Anti-DNA Abs in systemic lupus erythematosus
My laboratory has been studying lupus for about 25 years. I was first introduced to autoimmunity as a medical student. Kurt Bloch gave five lectures on all of immunology, and they were mesmerizing. I became committed to lupus research when I learned that Flannery O'Connor, one of my favorite authors, died of the disease.
Lupus is a disease characterized by autoantibodies, and autoantibodies initiate the inflammatory cascades in this disease. In the 1980s, we knew that essentially all patients with lupus exhibited anti-nuclear Abs. We also knew that many patients had anti-DNA Abs, and when these were present, they were essentially diagnostic of the disease (1). Moreover, titers of anti-DNA Abs correlated with renal disease. In the 2000s, we learned that anti-DNA Abs not only contribute to renal disease, but they also induce systemic inflammation through a TLR pathway (2).
Over the years, our laboratory has contributed to the current understanding of the induction and pathogenicity of anti-DNA Abs in systemic lupus erythematosus (SLE). We showed that anti-DNA Abs can be elicited by microbial Ag (3–6). We showed that somatic mutation can lead to the acquisition of DNA binding. Because much autoreactivity is generated in the germinal center response, we asked what mechanisms might regulate post germinal center selection and showed that receptor editing in post germinal center B cells acts as a tolerance mechanism following somatic hypermutation (7). We also showed that renal pathogenicity of anti-DNA Abs may reflect cross-reactivity with renal Ags (8).
A peptide mimetope of DNA
In the course of searching for cross-reactive Ags, we screened the nephritogenic R4A Ab for binding to a peptide library (9). Our goal was to use peptides to identify proteins that might be involved in the induction of an anti-DNA response or that might be the tissue target of that response. From the sequences bound by the R4A Ab, we deduced D/E W D/E YS/G to be a peptide mimetope of DNA. Indeed, both the L peptide DWEYS and the D peptide can inhibit the binding of R4A to dsDNA (10).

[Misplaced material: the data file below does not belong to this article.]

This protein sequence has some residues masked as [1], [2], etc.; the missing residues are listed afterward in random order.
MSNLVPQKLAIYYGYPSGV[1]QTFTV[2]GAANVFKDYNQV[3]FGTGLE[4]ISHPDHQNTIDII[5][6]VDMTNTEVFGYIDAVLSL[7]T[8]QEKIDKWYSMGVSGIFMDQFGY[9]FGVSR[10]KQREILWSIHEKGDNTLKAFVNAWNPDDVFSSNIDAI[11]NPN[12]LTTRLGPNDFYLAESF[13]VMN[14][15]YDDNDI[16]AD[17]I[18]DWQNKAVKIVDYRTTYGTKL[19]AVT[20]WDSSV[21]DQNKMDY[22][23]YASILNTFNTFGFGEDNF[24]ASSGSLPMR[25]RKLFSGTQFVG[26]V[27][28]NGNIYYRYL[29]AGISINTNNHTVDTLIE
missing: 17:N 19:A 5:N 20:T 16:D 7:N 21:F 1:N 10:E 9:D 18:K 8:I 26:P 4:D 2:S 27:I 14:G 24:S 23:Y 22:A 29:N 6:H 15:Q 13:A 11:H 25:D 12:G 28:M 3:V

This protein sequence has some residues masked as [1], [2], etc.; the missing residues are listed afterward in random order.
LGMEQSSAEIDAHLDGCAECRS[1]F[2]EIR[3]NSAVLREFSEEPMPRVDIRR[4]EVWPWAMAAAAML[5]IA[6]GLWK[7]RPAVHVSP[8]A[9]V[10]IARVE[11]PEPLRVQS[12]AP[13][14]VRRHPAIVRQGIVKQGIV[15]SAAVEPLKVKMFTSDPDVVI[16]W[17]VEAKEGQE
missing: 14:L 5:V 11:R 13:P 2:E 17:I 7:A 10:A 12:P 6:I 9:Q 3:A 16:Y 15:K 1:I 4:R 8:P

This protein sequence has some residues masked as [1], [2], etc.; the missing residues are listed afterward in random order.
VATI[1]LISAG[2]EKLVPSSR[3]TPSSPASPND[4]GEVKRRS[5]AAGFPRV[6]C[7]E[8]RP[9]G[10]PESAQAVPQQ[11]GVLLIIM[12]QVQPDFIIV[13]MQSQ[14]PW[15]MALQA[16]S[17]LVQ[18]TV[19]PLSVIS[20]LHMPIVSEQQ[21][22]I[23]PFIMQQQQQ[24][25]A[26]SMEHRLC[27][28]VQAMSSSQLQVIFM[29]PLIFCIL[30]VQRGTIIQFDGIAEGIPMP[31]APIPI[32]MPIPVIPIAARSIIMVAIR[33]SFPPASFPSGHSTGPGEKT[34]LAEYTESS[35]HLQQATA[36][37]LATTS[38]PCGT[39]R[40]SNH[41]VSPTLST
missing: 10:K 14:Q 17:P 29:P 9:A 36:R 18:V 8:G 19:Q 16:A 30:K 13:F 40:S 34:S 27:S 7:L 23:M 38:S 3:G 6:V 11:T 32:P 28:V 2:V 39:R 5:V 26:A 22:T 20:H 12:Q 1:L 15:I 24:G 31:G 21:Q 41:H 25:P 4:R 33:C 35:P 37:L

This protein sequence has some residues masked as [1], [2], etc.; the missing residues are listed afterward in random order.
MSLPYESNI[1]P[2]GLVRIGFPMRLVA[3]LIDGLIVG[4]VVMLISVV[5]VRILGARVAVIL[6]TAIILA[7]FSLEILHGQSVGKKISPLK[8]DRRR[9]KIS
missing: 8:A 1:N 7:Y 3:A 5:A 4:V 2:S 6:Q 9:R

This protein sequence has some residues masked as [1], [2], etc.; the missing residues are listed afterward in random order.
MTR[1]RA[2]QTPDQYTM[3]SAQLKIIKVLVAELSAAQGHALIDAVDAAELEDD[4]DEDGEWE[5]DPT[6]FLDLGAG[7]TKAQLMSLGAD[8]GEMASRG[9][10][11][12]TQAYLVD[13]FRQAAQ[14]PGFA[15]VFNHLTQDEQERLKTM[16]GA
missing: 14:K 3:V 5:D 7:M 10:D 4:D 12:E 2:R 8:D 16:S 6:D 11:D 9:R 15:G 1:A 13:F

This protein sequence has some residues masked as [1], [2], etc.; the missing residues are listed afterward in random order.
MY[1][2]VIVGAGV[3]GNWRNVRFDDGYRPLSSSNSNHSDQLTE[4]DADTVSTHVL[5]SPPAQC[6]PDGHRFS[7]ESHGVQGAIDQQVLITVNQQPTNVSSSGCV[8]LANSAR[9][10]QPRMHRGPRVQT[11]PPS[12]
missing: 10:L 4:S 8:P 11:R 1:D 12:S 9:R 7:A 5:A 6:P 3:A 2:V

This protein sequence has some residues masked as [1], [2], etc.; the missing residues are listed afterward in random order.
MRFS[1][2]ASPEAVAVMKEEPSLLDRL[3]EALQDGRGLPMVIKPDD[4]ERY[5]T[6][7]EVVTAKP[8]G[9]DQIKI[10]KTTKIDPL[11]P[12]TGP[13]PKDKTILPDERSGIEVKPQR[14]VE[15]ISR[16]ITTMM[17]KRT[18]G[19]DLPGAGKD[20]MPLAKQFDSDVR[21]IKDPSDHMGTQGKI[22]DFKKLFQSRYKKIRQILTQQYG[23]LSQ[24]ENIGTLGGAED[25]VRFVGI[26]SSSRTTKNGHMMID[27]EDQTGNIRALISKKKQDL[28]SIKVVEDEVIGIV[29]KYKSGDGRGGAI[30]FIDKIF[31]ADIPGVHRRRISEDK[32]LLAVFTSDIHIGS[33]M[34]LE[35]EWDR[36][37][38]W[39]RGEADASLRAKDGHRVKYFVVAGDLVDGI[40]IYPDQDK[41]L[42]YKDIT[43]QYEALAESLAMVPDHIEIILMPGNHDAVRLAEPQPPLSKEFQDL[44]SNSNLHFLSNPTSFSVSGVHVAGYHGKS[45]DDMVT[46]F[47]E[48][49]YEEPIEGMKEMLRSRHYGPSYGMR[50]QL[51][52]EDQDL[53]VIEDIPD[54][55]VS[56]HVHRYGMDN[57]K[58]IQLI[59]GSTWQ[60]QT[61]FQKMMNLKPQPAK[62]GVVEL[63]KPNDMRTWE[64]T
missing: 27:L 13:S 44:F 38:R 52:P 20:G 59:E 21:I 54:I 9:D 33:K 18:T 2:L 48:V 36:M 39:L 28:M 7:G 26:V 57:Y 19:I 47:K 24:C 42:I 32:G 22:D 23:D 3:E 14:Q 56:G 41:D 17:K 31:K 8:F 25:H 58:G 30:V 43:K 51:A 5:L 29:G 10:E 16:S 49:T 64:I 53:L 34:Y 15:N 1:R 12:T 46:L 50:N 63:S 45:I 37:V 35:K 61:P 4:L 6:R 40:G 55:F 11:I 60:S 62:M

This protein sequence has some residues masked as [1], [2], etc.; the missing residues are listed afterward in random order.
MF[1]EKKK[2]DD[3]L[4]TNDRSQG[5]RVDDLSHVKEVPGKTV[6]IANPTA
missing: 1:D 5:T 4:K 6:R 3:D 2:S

When we next examined protein databases to find proteins containing the peptide consensus, we were excited to discover that both the NR2A and NR2B subunits of the N-methyl-d-aspartate receptor (NMDAR) contained the consensus sequence in an exposed region of the extracellular domain (9). The NMDAR is a membrane receptor present on neurons throughout the brain. It is composed of two NR1 subunits and two of any of four NR2 subunits (A–D). Its natural ligands are glutamate and glycine. On ligand binding, the pore of the receptor opens to calcium. Activation of the NMDAR has been shown to be critical in learning and memory, but prolonged stimulation can result in high calcium influx, causing an apoptotic death of the neuron. Our interest in this molecule stems from a growing awareness of the prevalence of neuropsychiatric manifestation of SLE. As patients live longer, we have come to appreciate some late sequelae of disease, including cognitive impairment and mood disorder, which are both frequent and debilitating (11, 12).
Cross-reactivity of anti-DNA Abs with NMDAR
We wondered if anti-DNA, anti-peptide cross-reactive Abs might bind NMDAR and so potentially affect both cognitive functions and mood. We demonstrated that R4A could bind the extracellular domain of both NR2A and NR2B (13). We next demonstrated that R4A could induce neuronal cell death when injected into the hippocampus of a mouse. Moreover, F(ab′)2 fragments of R4A also mediated neuronal death, demonstrating that neither complement nor the activity of FcR-bearing cells is necessary for neurotoxicity (13). R4A also enhanced glutamate-induced excitatory postsynaptic potentials. Interestingly, R4A alone did not induce excitatory postsynaptic potentials in a mouse hippocampal brain slice; thus, we reasoned that R4A might preferentially bind the open configuration of the NMDAR, enhancing the effects of a true agonist but not functioning as one. We therefore treated ex vivo hippocampal slices with MK801, an NMDAR antagonist that fixes the receptor in the open configuration but blocks the pore. R4A bound better to MK801-exposed neurons than to neurons not exposed to MK801, confirming our hypothesis that R4A preferentially binds a receptor with an open pore. Thus, R4A functions as a receptor modulator.
Based on these studies showing that R4A cross-reacts with DNA and NMDAR, we asked whether NZB/W lupus-prone mice had Abs with this antigenic specificity. Approximately 60% of DNA binding by NZB/W serum was peptide inhibitable, demonstrating that the antigenic specificity of R4A is present in a high percentage of the polyclonal anti-DNA response in serum. We, therefore, asked whether this specificity was present in the serum of patients. Cross-reactive anti-DNA, anti-peptide Abs were present in 30–50% of lupus patients (14–18). This has been observed in several geographically distinct cohorts.